DTU Compute

Department of Applied Mathematics and Computer Science

(12)

Conditions: E1 (Safety)

• E1 (safety): A participant process pi has electedi = ⊥ or electedi = P

where P is chosen as the non-crashed process at the end of the run with the largest identifier.

• E1 is met (proof by contradiction). Idea:

‣ All identifiers are compared, since a process must receive its own identifier back before sending an elected message

‣ For any two processes, the one with the larger identifier wins on the other’s identifier

‣ It is therefore impossible that both should receive their own identifier back

DTU Compute

Department of Applied Mathematics and Computer Science

(13)

Conditions: E2 (Liveness)

• E2 (liveness): All processes pi participate and eventually set electedi ≠ ⊥ - or crash

• E2 is met. Idea:

‣ It follows immediately from the guaranteed traversals of the ring (there are no failures)

‣ Note how the non-participant and participant states are used so that messages arising when another starts an election at the same time are extinguished as soon as possible, and always before the “winning”

election result has been announced

DTU Compute

Department of Applied Mathematics and Computer Science

(14)

[Ring-Based Algorithm] Performance Analysis

• Total networks bandwidth utilization (proportional to the total number of messages sent):

‣ If only a single process starts an election, then the worst-performing case is when its anti-clockwise neighbour has the highest identifier

‣ A total of N-1 messages is then required to reach this neighbour

‣ This neighbour will not announce its election until its identifier has completed another circuit, taking a further N messages

‣ The elected message is then sent N times, making 3N-1 messages in all

• The turnaround time is also 3N-1, since these messages are sent sequentially

DTU Compute

Department of Applied Mathematics and Computer Science

(15)

Limitations of the Ring-Based Algorithm

• Useful for understanding the properties of election algorithms in general BUT

the fact it tolerates no failures makes it of limited practical value

• However, with a reliable failure detector it is in principle possible to reconstitute the ring when a process crashes

• The bully algorithm [Garcia-Molina, 1982] addresses the problem of process crashes by means of reliable failure detectors

DTU Compute

Department of Applied Mathematics and Computer Science

(16)

Failure Detectors

• Failure detector: service that processes queries about whether a particular process has failed

• Often implemented by an object local to each process (on the same computer), called local failure detector, that runs a distributed failure detection algorithm (in conjunction with its counterparts at other processes)

• A failure detector is not necessarily accurate (asynchronous systems)

• Two classes of failure detectors: unreliable and reliable

• Most fall into the category of unreliable failure detectors

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Department of Applied Mathematics and Computer Science

(17)

Unreliable Failure Detector

• May produce one of two values when given the identity of a process:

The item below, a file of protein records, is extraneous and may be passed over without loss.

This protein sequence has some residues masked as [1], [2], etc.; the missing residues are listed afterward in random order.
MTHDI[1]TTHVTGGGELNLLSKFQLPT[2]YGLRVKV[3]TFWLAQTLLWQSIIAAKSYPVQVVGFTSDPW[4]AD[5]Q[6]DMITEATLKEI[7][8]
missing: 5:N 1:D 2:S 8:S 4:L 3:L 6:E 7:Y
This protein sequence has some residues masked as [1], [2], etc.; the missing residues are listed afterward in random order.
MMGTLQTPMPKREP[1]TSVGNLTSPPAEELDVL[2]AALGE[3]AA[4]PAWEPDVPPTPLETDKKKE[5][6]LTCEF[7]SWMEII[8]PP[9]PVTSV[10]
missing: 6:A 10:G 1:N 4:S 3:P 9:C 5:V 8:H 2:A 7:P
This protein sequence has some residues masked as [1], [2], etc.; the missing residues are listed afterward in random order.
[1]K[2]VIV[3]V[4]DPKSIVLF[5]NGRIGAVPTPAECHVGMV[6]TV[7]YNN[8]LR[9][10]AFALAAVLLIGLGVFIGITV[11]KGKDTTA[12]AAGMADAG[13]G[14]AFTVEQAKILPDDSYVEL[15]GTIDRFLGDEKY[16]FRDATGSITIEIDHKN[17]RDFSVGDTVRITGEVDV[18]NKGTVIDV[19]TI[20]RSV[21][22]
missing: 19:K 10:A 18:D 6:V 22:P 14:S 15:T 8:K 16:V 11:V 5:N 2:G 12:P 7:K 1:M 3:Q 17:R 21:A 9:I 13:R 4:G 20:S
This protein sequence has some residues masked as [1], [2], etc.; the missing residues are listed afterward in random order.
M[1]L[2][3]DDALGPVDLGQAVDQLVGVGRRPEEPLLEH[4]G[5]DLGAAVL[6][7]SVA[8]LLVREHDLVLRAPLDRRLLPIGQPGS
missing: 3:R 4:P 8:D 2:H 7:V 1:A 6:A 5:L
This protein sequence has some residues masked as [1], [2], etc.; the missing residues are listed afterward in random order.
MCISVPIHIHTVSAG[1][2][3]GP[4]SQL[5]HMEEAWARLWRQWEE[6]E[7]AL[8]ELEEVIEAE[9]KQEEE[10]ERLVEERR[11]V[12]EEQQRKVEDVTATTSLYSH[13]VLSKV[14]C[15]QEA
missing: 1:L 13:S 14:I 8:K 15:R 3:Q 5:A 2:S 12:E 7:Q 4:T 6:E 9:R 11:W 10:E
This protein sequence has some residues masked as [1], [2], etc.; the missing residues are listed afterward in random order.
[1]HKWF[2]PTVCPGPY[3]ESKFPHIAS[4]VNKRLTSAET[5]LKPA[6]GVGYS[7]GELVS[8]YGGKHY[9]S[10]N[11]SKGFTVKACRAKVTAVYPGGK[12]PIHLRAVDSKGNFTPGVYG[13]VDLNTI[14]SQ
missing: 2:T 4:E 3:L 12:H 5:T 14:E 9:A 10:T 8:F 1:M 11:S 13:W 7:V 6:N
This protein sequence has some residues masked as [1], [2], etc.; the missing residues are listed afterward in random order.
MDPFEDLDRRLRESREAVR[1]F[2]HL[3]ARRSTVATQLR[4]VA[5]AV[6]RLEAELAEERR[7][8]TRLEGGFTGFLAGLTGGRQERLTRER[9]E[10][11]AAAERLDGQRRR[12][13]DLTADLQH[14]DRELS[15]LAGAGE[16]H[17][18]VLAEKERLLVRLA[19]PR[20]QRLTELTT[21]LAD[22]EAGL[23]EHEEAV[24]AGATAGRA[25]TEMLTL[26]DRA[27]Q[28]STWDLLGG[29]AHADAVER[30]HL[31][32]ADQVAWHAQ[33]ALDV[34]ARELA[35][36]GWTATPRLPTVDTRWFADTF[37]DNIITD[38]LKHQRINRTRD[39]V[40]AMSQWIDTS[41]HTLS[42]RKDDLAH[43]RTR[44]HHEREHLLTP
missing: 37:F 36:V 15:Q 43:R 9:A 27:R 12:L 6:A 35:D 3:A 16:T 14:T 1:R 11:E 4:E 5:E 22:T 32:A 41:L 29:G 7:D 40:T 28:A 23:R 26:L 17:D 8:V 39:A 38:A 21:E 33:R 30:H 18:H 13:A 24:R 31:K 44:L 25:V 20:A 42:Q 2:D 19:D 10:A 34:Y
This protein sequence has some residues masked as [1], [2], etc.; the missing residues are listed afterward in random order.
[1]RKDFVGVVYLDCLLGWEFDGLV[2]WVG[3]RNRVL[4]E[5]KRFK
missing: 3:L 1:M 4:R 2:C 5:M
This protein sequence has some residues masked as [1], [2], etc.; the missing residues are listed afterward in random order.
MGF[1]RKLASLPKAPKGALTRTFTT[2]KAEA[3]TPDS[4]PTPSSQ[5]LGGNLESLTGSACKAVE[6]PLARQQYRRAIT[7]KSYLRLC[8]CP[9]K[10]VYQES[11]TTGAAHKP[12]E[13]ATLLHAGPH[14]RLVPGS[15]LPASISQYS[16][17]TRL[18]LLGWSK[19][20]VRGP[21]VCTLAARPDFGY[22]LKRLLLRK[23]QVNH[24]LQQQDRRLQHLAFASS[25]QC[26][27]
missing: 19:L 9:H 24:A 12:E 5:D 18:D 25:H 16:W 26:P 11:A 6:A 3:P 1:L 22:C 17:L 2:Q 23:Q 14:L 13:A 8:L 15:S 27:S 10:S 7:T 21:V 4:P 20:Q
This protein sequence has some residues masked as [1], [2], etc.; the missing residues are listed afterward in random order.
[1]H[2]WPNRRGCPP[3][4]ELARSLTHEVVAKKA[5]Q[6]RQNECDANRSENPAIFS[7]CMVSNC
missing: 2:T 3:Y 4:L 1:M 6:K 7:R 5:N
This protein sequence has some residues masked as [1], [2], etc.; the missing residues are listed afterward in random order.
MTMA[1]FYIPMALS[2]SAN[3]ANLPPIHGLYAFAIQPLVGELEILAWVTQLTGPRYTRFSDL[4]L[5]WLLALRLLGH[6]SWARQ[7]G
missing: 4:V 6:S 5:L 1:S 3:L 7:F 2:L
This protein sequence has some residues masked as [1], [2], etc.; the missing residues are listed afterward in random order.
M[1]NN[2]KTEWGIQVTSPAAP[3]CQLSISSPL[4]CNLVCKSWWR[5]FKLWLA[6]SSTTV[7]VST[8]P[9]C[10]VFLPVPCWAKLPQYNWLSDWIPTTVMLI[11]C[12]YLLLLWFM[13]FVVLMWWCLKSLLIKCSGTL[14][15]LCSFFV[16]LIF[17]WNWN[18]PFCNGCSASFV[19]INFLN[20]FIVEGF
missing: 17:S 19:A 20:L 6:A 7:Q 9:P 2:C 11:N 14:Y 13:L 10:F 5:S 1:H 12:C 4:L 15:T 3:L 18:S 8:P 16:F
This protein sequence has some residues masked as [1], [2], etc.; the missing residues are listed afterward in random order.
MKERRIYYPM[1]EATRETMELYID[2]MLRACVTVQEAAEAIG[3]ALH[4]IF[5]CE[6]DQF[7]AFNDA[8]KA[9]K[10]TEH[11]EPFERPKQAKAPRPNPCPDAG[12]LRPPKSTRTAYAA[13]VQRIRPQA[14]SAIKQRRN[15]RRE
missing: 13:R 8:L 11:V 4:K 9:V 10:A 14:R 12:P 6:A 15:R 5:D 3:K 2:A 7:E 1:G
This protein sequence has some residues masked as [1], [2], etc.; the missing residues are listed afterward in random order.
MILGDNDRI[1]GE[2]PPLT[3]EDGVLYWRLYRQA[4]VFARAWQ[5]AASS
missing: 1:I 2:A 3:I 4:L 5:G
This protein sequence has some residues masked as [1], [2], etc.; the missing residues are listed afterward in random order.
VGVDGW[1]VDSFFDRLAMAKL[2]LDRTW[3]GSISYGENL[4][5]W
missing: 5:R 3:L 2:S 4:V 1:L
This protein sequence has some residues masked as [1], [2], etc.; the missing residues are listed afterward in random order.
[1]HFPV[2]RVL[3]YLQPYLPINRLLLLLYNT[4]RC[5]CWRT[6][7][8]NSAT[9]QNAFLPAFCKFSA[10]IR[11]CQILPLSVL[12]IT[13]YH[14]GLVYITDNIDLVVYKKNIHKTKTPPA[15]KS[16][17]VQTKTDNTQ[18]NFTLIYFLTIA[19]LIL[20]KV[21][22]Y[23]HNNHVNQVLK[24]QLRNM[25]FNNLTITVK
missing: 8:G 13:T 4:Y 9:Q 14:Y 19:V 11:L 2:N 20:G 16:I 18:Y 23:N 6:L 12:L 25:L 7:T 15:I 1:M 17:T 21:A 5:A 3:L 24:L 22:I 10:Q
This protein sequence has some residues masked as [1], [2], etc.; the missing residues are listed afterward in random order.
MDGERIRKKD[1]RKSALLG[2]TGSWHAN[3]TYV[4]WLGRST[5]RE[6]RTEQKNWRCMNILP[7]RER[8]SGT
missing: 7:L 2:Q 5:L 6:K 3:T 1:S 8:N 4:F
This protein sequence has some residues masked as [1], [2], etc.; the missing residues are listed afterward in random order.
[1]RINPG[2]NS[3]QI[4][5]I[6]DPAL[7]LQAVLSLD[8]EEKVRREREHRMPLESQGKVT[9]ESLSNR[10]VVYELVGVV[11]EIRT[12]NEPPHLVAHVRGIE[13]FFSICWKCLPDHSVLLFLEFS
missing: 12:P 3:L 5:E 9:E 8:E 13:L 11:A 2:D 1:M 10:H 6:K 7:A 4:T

Unsuspected or Suspected

• Both of these results are hints, which may or may not accurately reflect whether the process has actually failed

DTU Compute

Department of Applied Mathematics and Computer Science

• Suspected: the failure detection has some indication that the process may have failed (example: message not received or received late)

The suspicion may be misplaced! (Example: the process could be functioning correctly, but on the other side of a network partition; or it could be running more slowly than expected)

• Unsuspected: the detector has recently received evidence suggesting that the process has not failed (example: a msg was recently received from it)

‣ But of course the process can have failed since then!

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[Unreliable Failure Detector] Possible Algorithm

• D secs: estimate of the maximum msgs transmission

• Every T secs, each process p sends a “p is here” msg to every other process IF the local failure detector at process q does not receive a “p is here” msg within T + D secs of the last one

THEN it reports to q that p is Suspected

• However, IF it subsequently receives a “p is here” message, THEN it reports to q that p is Unsuspected

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Department of Applied Mathematics and Computer Science

(19)

What About T and D?

• In a real distr. system, there are practical limits on msg transmission times

• If we choose small values for T and D (total 0.1 sec, say): failure detector may suspect non-crashed process (inaccurate failure detector)

• If we choose a large total timeout value (a week, say): crashed processes will be often reported as Unsuspected (incomplete failure detector)

DTU Compute

Department of Applied Mathematics and Computer Science

• Solution: adaptive timeouts, reflecting the observed network delay conditions

‣ Example: if a local failure detector receives a “p is here” in 20 secs instead of the expected maximum of 10 secs, then it could reset its timeout value for p accordingly

• The failure detector remains unreliable (only hints!), but the probability of its accuracy increases

(20)

Reliable Failure Detector

• Always accurate in detecting a process’s failure

• It always processes’ queries with either a response of Unsuspected (a hint as before) or Failed

• Failed: means that the detector has determined that the process has crashed

• Reliable failure detectors require that the system is synchronous!

DTU Compute

Department of Applied Mathematics and Computer Science

(21)

The Bully Algorithm [Garcia-Molina, 1982]